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                                                       Calendar No. 871
110th Congress                                                   Report
                                 SENATE
 2d Session                                                     110-414

======================================================================



 
                           BEACH ACT OF 2008

                                _______
                                

    July 10 (legislative day, July 9), 2008.--Ordered to be printed

                                _______
                                

    Mrs. Boxer, from the Committee on Environment and Public Works, 
                        Submitted the following

                              R E P O R T

                             together with

                            ADDITIONAL VIEWS

                         [To accompany S. 2844]

      [Including cost estimate of the Congressional Budget Office]

    The Committee on Environment and Public Works, to which was 
referred a bill (S. 2844) to amend the Federal Water Pollution 
Control Act to modify provisions relating to beach monitoring, 
and for other purposes, reports favorably with amendments 
thereon and recommends that the bill, as amended, do pass.

                      Purposes of the Legislation

    The purposes of the BEACH Act of 2008 (the Act) include 
measures to prescribe the use of rapid testing methods for the 
testing of pollutants in beaches, mandate a 24 hour public 
notice requirement, expand the scope of grants to include 
pollution tracking and remediation activities, require an 
assessment of the grant distribution formula, and increase the 
authorization limit from $30,000,000 to $60,000,000.

                    General Statement and Background

    The Act amends Federal Water Pollution Control Act to 
update the testing methods that are used to test for water-
borne pathogens and other contaminants with potential harmful 
human health side effects, reauthorizing the Beaches 
Environmental Assessment and Coastal Health Act of 2000 (BEACH 
Act), improve source identification and prevention efforts,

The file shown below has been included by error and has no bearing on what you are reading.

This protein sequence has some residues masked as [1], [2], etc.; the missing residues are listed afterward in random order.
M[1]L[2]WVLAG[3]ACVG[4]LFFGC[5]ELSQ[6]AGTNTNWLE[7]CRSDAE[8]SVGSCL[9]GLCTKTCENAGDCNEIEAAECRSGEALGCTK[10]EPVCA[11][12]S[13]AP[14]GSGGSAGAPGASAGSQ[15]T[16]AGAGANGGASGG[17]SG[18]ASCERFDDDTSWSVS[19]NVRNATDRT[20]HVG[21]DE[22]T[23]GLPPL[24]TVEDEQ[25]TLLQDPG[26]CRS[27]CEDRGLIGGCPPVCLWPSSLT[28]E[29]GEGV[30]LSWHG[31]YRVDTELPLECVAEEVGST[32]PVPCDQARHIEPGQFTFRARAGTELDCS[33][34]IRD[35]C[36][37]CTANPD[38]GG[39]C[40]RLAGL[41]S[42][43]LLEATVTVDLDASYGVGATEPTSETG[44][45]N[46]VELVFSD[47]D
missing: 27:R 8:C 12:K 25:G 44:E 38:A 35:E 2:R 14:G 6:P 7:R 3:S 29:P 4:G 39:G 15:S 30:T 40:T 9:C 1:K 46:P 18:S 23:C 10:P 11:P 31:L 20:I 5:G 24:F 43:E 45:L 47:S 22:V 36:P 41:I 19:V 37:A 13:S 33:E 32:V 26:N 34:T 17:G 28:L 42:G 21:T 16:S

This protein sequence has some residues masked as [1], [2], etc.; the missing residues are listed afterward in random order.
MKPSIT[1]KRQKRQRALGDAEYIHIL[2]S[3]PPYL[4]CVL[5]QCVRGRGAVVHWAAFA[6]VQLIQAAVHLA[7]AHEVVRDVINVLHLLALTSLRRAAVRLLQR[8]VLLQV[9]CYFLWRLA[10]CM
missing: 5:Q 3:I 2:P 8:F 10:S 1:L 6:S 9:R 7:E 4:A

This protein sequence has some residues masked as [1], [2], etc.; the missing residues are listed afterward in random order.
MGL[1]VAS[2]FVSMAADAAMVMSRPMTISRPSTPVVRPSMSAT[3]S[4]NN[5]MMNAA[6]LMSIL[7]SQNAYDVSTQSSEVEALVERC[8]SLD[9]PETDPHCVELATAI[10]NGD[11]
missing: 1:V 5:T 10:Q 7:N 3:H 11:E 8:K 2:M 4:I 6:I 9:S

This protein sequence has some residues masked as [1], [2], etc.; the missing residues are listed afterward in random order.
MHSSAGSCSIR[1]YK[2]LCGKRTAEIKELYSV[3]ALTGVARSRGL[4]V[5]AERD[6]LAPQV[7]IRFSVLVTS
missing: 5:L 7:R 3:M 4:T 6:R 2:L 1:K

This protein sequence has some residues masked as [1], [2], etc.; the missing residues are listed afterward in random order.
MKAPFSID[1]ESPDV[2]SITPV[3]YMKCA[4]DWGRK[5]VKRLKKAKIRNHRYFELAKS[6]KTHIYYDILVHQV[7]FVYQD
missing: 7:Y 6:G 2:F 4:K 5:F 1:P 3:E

ensure prompt communication with state environmental agencies, 
and to improve funded state and local beachwater programs.
    In 2000, when the original BEACH (Beaches Environmental 
Assessment and Coastal Health) Act became law, the Act's goal 
was to improve public awareness of water quality at our 
nation's beaches. The public health risks from swimming in 
polluted coastal waters continue to be an issue in certain 
regions of the United States. The U.S. Environmental Protection 
Agency's (EPA's) research has found that contact with 
contaminated water can lead to gastrointestinal disorders and 
ear or skin infections, and inhalation of contaminated water 
can cause respiratory diseases. The pathogens responsible for 
these diseases can be bacteria, viruses, protozoa, fungi, and 
other parasites. Public health risks are especially significant 
for sensitive subpopulations that are particularly vulnerable 
to certain pathogens. The BEACH Act of 2000 was successful at 
prompting states to adopt water quality criteria and 
strengthened public reporting requirements.
    The BEACH Act of 2008 improves upon the existing law. It 
does so by requiring the use of rapid testing methods. Unlike 
existing methods, which permit as many as three days to go by 
before water testing results are communicated and decisions to 
close down beaches are made, the Act uses rapid testing methods 
to quickly test water quality and allow for more rapid 
decisions to be made about beach closures in order to better 
protect public health. Rapid testing methods are defined as 
those that require two hours--from the commencement of the 
test--for completion.
    Additionally, the Act requires that information obtained 
from these test methods are communicated to the public within 
24 hours. This is a clarification of existing law, which does 
not specify a time for the communication to occur.

                      Section-by-Section Analysis


Section 1. Short title

    Section 1 would provide that the Act may be cited as the 
``BEACH Act of 2008''.

Section 2. Beachwater pollution source identification and prevention

    Section 2 would amend Section 406 of the Federal Water 
Pollution Control Act (33 U.S.C. 1346), to specify that the 
intent of the act relates to ``monitoring, public notification, 
source tracking, sanitary surveys, and prevention efforts to 
address the identified sources of beachwater pollution'' 
instead of ``monitoring and notification.'' It also amends the